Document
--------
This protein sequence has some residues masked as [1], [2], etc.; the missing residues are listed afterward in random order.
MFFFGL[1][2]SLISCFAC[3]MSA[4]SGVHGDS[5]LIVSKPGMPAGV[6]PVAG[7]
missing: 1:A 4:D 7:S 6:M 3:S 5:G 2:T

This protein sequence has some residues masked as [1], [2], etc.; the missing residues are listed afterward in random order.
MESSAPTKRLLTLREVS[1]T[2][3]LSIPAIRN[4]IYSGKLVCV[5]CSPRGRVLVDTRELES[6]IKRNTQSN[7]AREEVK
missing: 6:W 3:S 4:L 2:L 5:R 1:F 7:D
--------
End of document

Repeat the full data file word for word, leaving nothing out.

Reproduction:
This protein sequence has some residues masked as [1], [2], etc.; the missing residues are listed afterward in random order.
MFFFGL[1][2]SLISCFAC[3]MSA[4]SGVHGDS[5]LIVSKPGMPAGV[6]PVAG[7]
missing: 1:A 4:D 7:S 6:M 3:S 5:G 2:T

This protein sequence has some residues masked as [1], [2], etc.; the missing residues are listed afterward in random order.
MESSAPTKRLLTLREVS[1]T[2][3]LSIPAIRN[4]IYSGKLVCV[5]CSPRGRVLVDTRELES[6]IKRNTQSN[7]AREEVK
missing: 6:W 3:S 4:L 2:L 5:R 1:F 7:D